Orpingtons for meat?

Discussion in 'Meat Birds ETC' started by DUCKGIRL89, Nov 12, 2011.

  1. DUCKGIRL89

    DUCKGIRL89 Chillin' With My Peeps

    7,176
    10
    241
    Apr 28, 2011
    TN
    Would a orpington rooster be a good meat bird?
     
  2. Judy

    Judy Chicken Obsessed Staff Member Premium Member

    34,028
    462
    448
    Feb 5, 2009
    South Georgia
    They're dual purpose, meaning for meat or eggs. I have read they tend to have larger dark meat portions. They are comparatively slow growers so will take longer to get to the desired weight.

    If you mean will he be good to eat, sure; he will even be good for roasting or grilling (slowly) before 18 weeks or so. If you mean how cost effective will he be, will he taste like Cornish X, etc., that's a whole different matter.
     
  3. DUCKGIRL89

    DUCKGIRL89 Chillin' With My Peeps

    7,176
    10
    241
    Apr 28, 2011
    TN
    Ok, thwnk you....,wish there was some way,to make cornish X's [​IMG]
     
  4. HorseFeatherz NV

    HorseFeatherz NV Eggink Chickens

    [​IMG]


    I have them - Orpingtons - oh my word, just love them. On the foot or table.



    I butcher any where from about 5 months on. My oldest that we have used was just over a year........and made many, many meals for us.


    I have "breeder birds or heritage birds" not hatchery stock. They are much larger than hatchery stock.



    They do grow slow - first they grow their frame (bone structure) and then they start to thicken up the muscle. They do eat a fair amount also, but are good free rangers.
     
  5. HorseFeatherz NV

    HorseFeatherz NV Eggink Chickens

    Quote:You will find the Orps have much more flavor.



    Cornish X - are still chicks when butchered. Yes, they are large, but 8 weeks, 12 weeks - still young chicks.



    20 weeks - these birds are building muscle.


    It will be the difference between veal and steak.
     
  6. LilyD

    LilyD Chillin' With My Peeps

    2,140
    63
    203
    Jan 24, 2011
    Bristol, VT
    If you get Orps make sure to get heritage rather than hatchery birds. There are many people on this forum that breed them. I have had both and I have to say that the hatchery birds definitely don't grow as big. They definitely have large legs and thighs and their dark meat is great but they don't have as much breast meat as the cornish X. They still do have breast meat and I was not disappointed in how their breasts tasted just a little smaller than the ones you would see in the store.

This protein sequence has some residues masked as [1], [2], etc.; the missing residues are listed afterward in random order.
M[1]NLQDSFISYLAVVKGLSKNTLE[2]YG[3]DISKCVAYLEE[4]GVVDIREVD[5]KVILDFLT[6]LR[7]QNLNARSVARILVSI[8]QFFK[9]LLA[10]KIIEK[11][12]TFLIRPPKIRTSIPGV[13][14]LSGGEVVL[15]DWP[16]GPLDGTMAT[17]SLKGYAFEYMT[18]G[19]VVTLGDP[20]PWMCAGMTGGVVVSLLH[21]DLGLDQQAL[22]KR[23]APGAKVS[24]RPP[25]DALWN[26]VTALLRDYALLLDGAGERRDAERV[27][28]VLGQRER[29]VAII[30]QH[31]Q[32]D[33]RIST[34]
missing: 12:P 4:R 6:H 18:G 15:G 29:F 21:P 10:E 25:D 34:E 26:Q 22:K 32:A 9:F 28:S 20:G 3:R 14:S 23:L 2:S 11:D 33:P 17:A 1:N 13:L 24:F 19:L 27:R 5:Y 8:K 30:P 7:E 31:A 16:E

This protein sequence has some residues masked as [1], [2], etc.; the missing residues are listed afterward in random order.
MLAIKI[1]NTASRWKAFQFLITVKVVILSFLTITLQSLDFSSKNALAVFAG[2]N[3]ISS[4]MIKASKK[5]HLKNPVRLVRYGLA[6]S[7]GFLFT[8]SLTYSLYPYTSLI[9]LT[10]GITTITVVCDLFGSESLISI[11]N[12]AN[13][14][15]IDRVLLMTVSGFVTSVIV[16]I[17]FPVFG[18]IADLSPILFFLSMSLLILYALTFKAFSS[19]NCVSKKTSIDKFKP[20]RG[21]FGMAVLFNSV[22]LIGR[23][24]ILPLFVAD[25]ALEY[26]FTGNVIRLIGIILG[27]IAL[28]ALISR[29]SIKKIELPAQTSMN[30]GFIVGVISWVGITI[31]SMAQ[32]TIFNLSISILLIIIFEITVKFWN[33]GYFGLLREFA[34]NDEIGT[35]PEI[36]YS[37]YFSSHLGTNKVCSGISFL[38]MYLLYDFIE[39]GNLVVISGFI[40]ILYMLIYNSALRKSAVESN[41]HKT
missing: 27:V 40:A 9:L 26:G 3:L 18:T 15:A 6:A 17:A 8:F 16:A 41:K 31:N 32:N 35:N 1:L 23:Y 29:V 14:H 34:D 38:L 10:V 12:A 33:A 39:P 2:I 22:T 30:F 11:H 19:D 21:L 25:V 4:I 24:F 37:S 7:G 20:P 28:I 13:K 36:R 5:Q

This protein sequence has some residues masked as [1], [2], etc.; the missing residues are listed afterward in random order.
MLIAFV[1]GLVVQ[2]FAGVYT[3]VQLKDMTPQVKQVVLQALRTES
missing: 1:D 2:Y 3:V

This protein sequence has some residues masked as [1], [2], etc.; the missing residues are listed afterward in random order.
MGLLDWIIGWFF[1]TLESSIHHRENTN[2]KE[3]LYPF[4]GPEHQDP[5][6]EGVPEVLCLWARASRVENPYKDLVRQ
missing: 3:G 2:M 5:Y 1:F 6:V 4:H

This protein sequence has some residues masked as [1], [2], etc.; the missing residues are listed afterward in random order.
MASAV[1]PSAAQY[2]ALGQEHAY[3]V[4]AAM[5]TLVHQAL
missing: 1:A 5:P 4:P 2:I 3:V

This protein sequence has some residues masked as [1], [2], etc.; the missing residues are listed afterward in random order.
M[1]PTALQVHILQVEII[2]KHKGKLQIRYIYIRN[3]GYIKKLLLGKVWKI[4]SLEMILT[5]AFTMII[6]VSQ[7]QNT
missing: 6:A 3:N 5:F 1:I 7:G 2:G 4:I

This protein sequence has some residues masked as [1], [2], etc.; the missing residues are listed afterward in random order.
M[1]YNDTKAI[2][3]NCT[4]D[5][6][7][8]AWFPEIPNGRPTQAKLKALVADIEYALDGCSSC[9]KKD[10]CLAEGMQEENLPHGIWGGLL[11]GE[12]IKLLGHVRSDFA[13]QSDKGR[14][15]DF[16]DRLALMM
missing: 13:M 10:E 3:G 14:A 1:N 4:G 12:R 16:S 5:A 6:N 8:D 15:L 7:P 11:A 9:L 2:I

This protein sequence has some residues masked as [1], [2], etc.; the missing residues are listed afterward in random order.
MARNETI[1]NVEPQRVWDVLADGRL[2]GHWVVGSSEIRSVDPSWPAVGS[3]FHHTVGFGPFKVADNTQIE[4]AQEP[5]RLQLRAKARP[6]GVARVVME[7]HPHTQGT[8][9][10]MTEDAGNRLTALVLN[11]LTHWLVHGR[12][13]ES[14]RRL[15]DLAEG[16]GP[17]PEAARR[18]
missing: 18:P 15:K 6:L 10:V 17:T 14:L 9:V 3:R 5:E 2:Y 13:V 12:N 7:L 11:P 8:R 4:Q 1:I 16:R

I am processing two on Thursday I will let you know how they are after that.
     
  7. DUCKGIRL89

    DUCKGIRL89 Chillin' With My Peeps

    7,176
    10
    241
    Apr 28, 2011
    TN
    Quote:Ok, thank you please pm me [​IMG] or post here...

    I am getting some hatching eggs from Bargain a BYCer, and I dont want to have to worry about giving away roostrrs. So we will just eat them... I want to breed them, and hatch eggs every now and then, so we can have meat...
     
  8. galanie

    galanie Treat Dispenser No More

    7,951
    283
    331
    Aug 20, 2010
    Colmesneil,TX
    Quote:Ok, thank you please pm me [​IMG] or post here...

    I am getting some hatching eggs from Bargain a BYCer, and I dont want to have to worry about giving away roostrrs. So we will just eat them... I want to breed them, and hatch eggs every now and then, so we can have meat...

    Sounds like you're getting a great start then. I've heard that Bargain does have some nice stock. I started with Orpingtons with exactly the same in mind. At the moment I'm only raising the breeding stock but I look to be able to start hatching my own chicks this spring. I've been pretty lucky with selling extra roos so far since they are not hatchery stock. I figure if I can't sell them for more than $15 then they're table fare. So far none of my roos have been table fare, but a hen was, believe it or not. I actually butchered a laying hen. Because she was a disruptive, crazy fool. But she was hatchery stock. I still have 3 of my hatchery ones. Love them so I guess they'll just be 'pets' their whole lives. Except one that is a GREAT mom. In fact she's broody right now, for the fourth time this year. [​IMG]
     
  9. OldChurchEggery1

    OldChurchEggery1 Chillin' With My Peeps

    616
    25
    138
    Sep 27, 2011
    Virginia
    I've never butchered Orpingtons, but I have butchered Australorps, which are akin to Orpingtons. We did three Australorp cockerels and one Ameraucana cockerel Saturday. I think Orpingtons would probably be a little heavier than my Australorps, but aside from that I'd say they're probably similar. In other words, delicious! I butcher at about 6 months of age. When I did some over the summer that were closer to 5 months, there were still a lot of pin feathers to deal with. The extra time made these guys a little stouter and the plucking easier. You'd probably have a bit more downy feathering to pull on an Orpington compared to an Australorp.
     
  10. onthespot

    onthespot Deluxe Dozens

    7,187
    22
    271
    Mar 29, 2008
    Riverside/Norco, CA
    Mine are EXCELLENT meat birds. Trouble is, you gotta get them early or they are too big for the crock pot or even stew pot! They grow fast and are meaty from early on. I can't say enough good about them.
     

BackYard Chickens is proudly sponsored by